I’ve been thinking a fair amount about the Open Course Ware movement lately.  I use the MIT Open Course Ware Intro to Computer Science and Programming course.  In general I believe highly in the Open Learning movement.  As an active member, I realize how much of a difference having access to these materials makes.  It allows a person access not only to course materials, but lectures, readings, and sometimes forums where one can discuss the materials with others currently following it.  

My current tendencies -  I do not currently interact with the online forums and chat rooms for the Intro to Computer Science course I follow.  I have chatted once or twice within the study group provided, but not at any depth.  Despite my lack of interaction I’ve still noticed that the amount of students participating in the course along with me is small.  There are moderators that interact with the chat rooms and forums but they are also only interacting intermittently, as is appropriate considering the current volume in students.  There is simply not a critical mass of students involved to require more constant interaction.  

The thing I needed to make this work - The interactions that occur with this course are almost entirely via text, excepting recorded lectures available online.  Personally my best learning tends to come from verbal conversations I have about the course material.  Those conversations are what help me to process and better remember the information I am reviewing.  That is not much of an option considering the course.  Luckily I have an additional resource of Robey (efficient and experienced programmer, who has taught before and acts like a tutor).  With him I can have the discussions needed, and ask questions regarding many of the things that other would be programmers might have when beginning this course.  Therefore I have had the necessary verbal communication I need to really learn the materials.  If I hadn’t had this resource, I cannot imagine myself having learned the material anywhere near as well.  Having someone to talk to about the course is a serious advantage.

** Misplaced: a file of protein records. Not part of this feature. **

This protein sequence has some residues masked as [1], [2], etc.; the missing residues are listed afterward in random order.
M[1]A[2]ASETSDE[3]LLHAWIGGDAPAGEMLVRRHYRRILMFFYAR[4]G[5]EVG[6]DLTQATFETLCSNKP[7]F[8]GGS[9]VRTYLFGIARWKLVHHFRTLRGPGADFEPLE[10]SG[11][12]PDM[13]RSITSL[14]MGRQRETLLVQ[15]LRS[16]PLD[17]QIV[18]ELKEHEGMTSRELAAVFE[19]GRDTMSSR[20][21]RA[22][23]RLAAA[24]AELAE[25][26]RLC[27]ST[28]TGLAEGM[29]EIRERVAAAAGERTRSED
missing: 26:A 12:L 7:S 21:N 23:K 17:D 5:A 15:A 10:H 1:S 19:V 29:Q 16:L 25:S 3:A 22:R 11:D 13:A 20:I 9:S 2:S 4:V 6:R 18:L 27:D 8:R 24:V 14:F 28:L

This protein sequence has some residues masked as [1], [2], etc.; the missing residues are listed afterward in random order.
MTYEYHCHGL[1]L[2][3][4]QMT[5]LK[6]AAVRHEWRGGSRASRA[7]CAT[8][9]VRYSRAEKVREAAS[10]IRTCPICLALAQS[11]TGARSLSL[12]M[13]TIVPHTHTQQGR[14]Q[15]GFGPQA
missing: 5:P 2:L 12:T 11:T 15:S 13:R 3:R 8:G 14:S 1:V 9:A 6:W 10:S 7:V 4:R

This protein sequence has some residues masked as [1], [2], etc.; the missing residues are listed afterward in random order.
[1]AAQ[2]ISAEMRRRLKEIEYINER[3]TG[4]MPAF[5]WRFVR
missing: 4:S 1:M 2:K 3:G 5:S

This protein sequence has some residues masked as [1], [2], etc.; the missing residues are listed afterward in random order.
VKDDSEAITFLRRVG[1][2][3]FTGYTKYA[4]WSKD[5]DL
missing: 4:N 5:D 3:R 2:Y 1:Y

Despite my appreciation and support of Open Course Ware(OCW), I realize that unless I had someone who could either, a) act as a tutor and help answers as they come up, or at the very least b) be someone who would listen to my thoughts and chat with me about what I am learning, it might not work so well for me.  Due to these concerns, I feel that finding a way to integrate more verbal communication is necessary for a higher level of success for OCW.  It would make the courses accessible to a wider audience.  There are many out there that would greatly benefit from OCW, this would be a great way to make those new feel welcome.

By verbal communication I don’t mean that OCW needs to create an extension to the History Channel.  Not that the History Channel isn’t awesome, but that’s not what OCW is all about.  There are some great options out there that solve this problem.  One of the best ones I’ve seen yet is Google Hangout.  I think it would be awesome if some of the OCW courses would host Google Hangout sessions once a week, so students following the courses could stop by and chat with someone about their problems.  There are graduate students already assisting with the online text chatter, why not up it a bit and talk with people face to face?  It might also provide for the development of study groups originating from the students themselves.

Other interesting tidbits about online learning - Previously I worked for Ecampus at Oregon State University.  Ecampus offers online courses and degrees, and when you graduate you receive an official degree from Oregon State University.  It’s a pretty cool place, and the staff is made up of some pretty cool people.  Through my time there I learned about virtual classrooms.  One uses a virtual classroom by creating a personal 3d avatar, and through the world, attending your classes and chatting with classmates.  Bascially World of Warcraft for educational purposes only.  However, as far as I’m aware, Ecampus doesn’t offer virtual classrooms at this time.  Nevertheless I feel that such virtual classrooms might offer another solution to this problem.